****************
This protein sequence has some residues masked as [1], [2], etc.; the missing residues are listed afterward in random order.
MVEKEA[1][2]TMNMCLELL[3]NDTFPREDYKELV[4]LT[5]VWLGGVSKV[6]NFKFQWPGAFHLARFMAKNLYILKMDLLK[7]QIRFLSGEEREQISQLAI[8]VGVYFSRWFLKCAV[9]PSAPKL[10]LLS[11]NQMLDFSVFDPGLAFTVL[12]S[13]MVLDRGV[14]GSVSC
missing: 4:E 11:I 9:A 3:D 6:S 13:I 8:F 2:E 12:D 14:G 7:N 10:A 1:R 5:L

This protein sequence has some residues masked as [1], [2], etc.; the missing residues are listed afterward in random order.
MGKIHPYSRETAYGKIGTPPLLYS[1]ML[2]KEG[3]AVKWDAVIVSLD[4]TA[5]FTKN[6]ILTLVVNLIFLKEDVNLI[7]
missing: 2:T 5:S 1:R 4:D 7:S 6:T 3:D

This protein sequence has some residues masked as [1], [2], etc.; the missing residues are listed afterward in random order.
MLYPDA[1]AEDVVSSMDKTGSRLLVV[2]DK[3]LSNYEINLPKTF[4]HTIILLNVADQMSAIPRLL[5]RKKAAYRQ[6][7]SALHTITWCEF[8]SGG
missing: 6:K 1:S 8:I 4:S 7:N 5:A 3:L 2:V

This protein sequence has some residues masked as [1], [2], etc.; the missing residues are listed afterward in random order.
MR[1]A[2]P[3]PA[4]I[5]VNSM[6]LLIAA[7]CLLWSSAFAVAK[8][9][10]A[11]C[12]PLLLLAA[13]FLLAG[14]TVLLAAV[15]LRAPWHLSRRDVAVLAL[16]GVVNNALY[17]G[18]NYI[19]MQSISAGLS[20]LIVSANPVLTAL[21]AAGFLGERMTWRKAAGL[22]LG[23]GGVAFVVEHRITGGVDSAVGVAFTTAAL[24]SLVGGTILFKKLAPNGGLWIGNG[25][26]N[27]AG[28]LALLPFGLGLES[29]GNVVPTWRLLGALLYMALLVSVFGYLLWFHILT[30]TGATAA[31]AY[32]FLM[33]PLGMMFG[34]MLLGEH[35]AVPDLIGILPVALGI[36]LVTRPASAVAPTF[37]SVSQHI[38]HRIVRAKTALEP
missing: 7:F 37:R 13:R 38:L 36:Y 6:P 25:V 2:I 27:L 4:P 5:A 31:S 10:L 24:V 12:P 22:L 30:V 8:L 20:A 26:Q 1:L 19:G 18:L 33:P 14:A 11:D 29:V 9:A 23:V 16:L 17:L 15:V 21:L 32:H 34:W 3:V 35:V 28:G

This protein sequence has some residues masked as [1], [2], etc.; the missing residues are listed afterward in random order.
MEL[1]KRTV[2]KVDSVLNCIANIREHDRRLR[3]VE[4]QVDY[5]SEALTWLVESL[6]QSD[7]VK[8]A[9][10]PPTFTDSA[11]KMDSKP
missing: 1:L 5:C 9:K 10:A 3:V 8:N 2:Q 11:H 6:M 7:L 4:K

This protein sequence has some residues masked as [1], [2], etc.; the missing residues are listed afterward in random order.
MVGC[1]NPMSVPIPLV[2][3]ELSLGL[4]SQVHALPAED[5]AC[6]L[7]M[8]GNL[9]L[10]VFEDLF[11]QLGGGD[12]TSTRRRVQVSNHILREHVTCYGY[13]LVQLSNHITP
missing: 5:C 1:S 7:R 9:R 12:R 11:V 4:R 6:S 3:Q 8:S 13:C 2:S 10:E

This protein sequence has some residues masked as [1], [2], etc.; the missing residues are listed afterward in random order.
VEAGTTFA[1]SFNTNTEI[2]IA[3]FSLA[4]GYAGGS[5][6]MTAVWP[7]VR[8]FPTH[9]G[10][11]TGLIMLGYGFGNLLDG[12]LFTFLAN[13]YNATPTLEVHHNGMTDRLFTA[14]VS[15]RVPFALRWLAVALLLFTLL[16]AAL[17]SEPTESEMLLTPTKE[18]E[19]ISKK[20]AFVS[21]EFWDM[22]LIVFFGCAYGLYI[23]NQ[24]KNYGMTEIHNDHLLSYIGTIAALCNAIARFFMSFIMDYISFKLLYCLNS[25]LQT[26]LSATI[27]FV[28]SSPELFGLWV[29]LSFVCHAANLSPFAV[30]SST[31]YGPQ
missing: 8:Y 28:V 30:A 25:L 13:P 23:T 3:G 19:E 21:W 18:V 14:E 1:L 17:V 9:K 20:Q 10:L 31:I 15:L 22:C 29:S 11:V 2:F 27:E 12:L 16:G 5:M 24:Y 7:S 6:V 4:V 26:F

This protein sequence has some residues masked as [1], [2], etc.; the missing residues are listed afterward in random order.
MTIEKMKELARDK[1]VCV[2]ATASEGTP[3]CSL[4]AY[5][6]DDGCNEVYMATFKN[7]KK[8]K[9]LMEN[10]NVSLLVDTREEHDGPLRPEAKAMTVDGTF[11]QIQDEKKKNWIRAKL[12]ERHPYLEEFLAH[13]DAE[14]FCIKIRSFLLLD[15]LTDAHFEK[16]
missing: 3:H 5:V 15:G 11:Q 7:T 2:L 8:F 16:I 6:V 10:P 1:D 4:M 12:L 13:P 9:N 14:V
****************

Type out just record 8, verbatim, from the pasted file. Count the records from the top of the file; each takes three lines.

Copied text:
This protein sequence has some residues masked as [1], [2], etc.; the missing residues are listed afterward in random order.
MTIEKMKELARDK[1]VCV[2]ATASEGTP[3]CSL[4]AY[5][6]DDGCNEVYMATFKN[7]KK[8]K[9]LMEN[10]NVSLLVDTREEHDGPLRPEAKAMTVDGTF[11]QIQDEKKKNWIRAKL[12]ERHPYLEEFLAH[13]DAE[14]FCIKIRSFLLLD[15]LTDAHFEK[16]
missing: 3:H 5:V 15:G 11:Q 7:T 2:L 8:F 16:I 6:V 10:P 1:D 4:M 12:L 13:P 9:N 14:V